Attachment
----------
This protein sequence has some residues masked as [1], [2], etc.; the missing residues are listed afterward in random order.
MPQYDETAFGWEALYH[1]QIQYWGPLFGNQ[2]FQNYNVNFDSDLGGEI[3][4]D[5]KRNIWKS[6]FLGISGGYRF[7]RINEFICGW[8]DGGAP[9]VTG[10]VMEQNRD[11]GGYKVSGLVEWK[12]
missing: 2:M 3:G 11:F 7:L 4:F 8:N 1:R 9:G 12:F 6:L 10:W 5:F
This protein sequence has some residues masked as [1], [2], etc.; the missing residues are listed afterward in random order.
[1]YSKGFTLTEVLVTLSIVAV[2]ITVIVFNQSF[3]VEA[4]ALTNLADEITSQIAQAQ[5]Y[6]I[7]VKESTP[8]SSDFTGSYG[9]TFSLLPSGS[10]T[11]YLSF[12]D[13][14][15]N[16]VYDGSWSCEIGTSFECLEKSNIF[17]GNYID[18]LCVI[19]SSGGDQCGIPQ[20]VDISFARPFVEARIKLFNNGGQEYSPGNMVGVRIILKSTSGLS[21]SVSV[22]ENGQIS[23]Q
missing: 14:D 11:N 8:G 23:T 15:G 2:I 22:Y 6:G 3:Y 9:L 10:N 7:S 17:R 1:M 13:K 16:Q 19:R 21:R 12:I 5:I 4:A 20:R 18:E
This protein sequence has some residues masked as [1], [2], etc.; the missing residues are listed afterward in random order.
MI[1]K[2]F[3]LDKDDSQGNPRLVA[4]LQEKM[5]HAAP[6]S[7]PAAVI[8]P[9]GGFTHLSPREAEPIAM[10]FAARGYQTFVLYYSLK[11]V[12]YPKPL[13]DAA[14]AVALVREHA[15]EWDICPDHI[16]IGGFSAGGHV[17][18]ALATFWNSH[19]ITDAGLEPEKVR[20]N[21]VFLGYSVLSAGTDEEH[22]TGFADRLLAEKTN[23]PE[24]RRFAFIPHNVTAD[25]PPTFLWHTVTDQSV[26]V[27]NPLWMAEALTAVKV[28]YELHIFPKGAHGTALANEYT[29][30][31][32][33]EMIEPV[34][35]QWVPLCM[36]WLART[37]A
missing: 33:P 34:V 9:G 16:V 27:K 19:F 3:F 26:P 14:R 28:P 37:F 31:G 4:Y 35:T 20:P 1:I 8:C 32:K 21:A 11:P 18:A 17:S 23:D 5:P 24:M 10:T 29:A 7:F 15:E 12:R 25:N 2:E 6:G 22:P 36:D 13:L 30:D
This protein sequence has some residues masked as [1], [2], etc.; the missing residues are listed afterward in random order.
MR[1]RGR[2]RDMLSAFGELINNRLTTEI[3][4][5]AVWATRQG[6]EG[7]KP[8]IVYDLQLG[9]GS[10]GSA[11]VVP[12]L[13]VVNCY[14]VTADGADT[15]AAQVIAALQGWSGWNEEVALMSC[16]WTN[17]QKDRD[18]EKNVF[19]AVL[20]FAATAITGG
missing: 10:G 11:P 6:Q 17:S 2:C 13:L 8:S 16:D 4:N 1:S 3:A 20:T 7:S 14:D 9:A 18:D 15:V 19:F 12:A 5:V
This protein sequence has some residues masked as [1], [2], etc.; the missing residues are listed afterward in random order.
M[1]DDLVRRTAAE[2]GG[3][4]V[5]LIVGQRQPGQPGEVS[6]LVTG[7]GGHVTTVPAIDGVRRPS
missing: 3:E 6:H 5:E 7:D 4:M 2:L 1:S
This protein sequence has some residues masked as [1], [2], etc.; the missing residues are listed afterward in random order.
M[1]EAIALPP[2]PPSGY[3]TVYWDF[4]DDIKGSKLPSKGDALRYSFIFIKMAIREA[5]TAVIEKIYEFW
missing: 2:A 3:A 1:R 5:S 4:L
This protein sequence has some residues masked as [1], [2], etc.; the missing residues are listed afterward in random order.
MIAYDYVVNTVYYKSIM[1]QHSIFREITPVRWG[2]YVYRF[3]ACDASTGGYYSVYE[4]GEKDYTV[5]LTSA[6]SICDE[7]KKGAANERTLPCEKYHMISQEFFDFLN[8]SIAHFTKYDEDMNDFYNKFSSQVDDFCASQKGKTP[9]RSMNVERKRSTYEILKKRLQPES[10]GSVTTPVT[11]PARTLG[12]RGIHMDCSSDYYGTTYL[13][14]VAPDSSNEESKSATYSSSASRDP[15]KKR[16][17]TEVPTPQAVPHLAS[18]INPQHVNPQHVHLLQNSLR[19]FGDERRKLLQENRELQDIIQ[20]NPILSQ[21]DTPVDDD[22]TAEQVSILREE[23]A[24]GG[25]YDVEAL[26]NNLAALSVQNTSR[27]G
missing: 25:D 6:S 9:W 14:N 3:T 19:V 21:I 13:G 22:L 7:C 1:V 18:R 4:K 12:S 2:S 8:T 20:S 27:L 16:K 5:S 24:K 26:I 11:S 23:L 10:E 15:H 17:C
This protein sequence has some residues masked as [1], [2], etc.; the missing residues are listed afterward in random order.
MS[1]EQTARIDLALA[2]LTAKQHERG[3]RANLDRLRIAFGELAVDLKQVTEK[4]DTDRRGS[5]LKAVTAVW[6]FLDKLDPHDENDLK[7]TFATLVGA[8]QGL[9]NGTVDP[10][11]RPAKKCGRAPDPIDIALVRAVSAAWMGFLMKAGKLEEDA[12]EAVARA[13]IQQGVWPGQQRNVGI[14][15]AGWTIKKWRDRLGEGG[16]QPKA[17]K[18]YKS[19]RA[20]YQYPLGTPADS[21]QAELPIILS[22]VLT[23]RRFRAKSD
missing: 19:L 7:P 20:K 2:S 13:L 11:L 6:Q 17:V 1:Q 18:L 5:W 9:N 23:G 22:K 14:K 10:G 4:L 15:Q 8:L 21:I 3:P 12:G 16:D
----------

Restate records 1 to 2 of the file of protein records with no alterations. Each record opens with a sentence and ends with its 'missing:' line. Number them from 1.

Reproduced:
This protein sequence has some residues masked as [1], [2], etc.; the missing residues are listed afterward in random order.
MPQYDETAFGWEALYH[1]QIQYWGPLFGNQ[2]FQNYNVNFDSDLGGEI[3][4]D[5]KRNIWKS[6]FLGISGGYRF[7]RINEFICGW[8]DGGAP[9]VTG[10]VMEQNRD[11]GGYKVSGLVEWK[12]
missing: 2:M 3:G 11:F 7:L 4:F 8:N 1:R 9:G 12:F 6:L 10:W 5:F
This protein sequence has some residues masked as [1], [2], etc.; the missing residues are listed afterward in random order.
[1]YSKGFTLTEVLVTLSIVAV[2]ITVIVFNQSF[3]VEA[4]ALTNLADEITSQIAQAQ[5]Y[6]I[7]VKESTP[8]SSDFTGSYG[9]TFSLLPSGS[10]T[11]YLSF[12]D[13][14][15]N[16]VYDGSWSCEIGTSFECLEKSNIF[17]GNYID[18]LCVI[19]SSGGDQCGIPQ[20]VDISFARPFVEARIKLFNNGGQEYSPGNMVGVRIILKSTSGLS[21]SVSV[22]ENGQIS[23]Q
missing: 14:D 11:N 8:G 23:T 15:G 2:I 22:Y 6:G 3:Y 9:L 10:N 7:S 17:R 1:M 13:K 16:Q 19:R 21:R 12:I 5:I 4:A 20:R 18:E